As Cockrel takes on his new responsibilities leading the Implementation Office, Dan Kinkead will serve as Director of Projects; Heidi Alcock will serve as Director of Operations; and Carrie Lewand-Monroe will serve as Director of Policy. The Office has several dozen potential projects in planning stages aside from those already in progress. It also seated a steering committee of community, business, government, non-profit and foundation stakeholders to guide its work. Detroit Economic Growth Association remains the fiduciary for the Office, administering foundation support for its work.

For more information about the initiative, visit DetroitFutureCity.com.

Malik Goodwin
Vice President, Project Management 

Major Milestones of 2013

New Center Stamping
New Center Stamping

2013 was a remarkable year for economic development in the city of Detroit — all the more remarkable because municipal government filed for bankruptcy in July. Developments in federal court, however, did not stop important progress on DEGC projects that demonstrate strength in a number of important areas: a vibrant Downtown, rebounding retail development, saving and adding manufacturing jobs, revitalized neighborhood businesses, and implementation of a broad strategic framework for future development. Here are a few examples.

Manufacturing

General Motors is investing $105 million to upgrade its Detroit-Hamtramck Assembly Plant that builds Chevy Volts and Malibus. The French automotive supplier Faurecia has invested in the joint venture firm, Detroit Manufacturing Systems, which operates a plant in the Gateway Industrial Center. New Center Stamping is adding jobs as it installs a high-efficiency production line. Sakthi Automotive and Hyundai Mobis are manufacturing automotive components under the same roof in Southwest Detroit. These developments demonstrate that Detroit still has the talent and infrastructure for advanced manufacturing; it also shows the city’s attractiveness to investments from overseas.

Riverfront Residential

Rivertown Phase One is a $55 million dollar mixed use development of 300 apartments and retail storefronts next to the Detroit RiverWalk, Dequindre Greenway and Milliken State Park. It is the first major residential project that specifically takes advantage of those recreational attractions. In doing so, it embodies the vision of the East Riverfront master plan.

Grocery Shopping

Yes, there are excellent choices for grocery shopping in the city. Meijer opened its first ever store in Detroit at Gateway Marketplace, a $62 million shopping center on Detroit’s northern boundary. Whole Foods Market opened its first Detroit store in Midtown, and a number of Detroit’s strong independent grocers have invested in major store improvements. These represent important new choices for Detroit grocery shoppers, especially because they are taking places in neighborhoods around the city. There is still significant work to be done, but 2013 was a huge leap forward.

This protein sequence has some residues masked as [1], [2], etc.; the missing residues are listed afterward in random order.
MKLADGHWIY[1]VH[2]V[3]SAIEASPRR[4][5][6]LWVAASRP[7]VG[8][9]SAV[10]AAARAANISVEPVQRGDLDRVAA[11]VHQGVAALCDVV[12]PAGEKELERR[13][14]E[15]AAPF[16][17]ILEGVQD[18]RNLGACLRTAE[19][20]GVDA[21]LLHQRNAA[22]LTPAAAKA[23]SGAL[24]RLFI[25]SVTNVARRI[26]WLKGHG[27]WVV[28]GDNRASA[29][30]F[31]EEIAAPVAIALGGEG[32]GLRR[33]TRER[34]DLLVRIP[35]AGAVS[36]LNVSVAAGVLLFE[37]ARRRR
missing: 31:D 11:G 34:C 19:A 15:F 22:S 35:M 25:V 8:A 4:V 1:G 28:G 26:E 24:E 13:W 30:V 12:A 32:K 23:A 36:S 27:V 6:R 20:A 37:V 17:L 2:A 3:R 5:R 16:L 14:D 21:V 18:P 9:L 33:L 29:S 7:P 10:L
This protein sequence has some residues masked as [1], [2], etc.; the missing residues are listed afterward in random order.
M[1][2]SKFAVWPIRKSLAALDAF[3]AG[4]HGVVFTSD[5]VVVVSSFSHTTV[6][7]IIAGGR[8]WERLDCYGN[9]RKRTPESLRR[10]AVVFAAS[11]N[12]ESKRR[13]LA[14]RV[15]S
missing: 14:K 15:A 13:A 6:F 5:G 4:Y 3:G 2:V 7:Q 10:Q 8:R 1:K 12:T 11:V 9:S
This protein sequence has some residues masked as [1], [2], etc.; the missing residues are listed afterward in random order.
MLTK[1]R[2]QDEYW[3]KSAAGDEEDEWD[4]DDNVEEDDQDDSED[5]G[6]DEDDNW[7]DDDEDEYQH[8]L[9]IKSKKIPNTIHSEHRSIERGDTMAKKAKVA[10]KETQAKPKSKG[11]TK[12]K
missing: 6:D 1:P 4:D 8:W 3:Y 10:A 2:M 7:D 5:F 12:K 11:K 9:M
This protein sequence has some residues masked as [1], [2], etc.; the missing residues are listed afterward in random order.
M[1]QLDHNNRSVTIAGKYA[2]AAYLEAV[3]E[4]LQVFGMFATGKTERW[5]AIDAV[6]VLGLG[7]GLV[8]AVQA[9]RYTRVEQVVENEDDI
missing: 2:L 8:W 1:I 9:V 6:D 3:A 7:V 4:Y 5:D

Fashion

The re-awakening of the Avenue of Fashion along Livernois is well underway thanks to a strong collaboration from community partners, anchor institutions, and a mix of funding support from local and state government and foundations. As permanent and pop-up businesses are opening and artists are creating unique installations, a strong sense of place is returning to this iconic district. And it’s another sign of redevelopment beyond Downtown.

Bicycling and Walking

Biking, running and walking have become hugely popular in Detroit, and DEGC is supporting that trend as a part of a City-led collaboration that is investing $23 million to create designated bike routes crisscrossing Detroit. As part of that project, construction has already begun on a northern extension of the Dequindre Cut Greenway that will connect it to Eastern Market at Wilkins St.

The Arena District

Much more than a big box for hockey, the $650 million of private and public investment in this key part of Downtown will generate a truly unique urban sports, entertainment, residential, retail and office district. The location within a walkable distance to Comerica Park, Ford Field, Masonic Temple Theater, the Fox Theatre, Michigan Opera Theater, Music Hall, The Fillmore and Gem Theater ensures that the district will be lively 365 days a year.

Each of these represents a significant milestone in its own right. Put them together and it is easy to see how far we have come, and how quickly we are moving ahead. As the pace accelerates, it is good that we have a solid planning framework in place in Detroit Future City. As Ken Cockrel joins the leadership team for the DFC Implementation Office (noted in this newsletter), we are in a strong position for a terrific 2014.

George W. Jackson, Jr.
President and CEO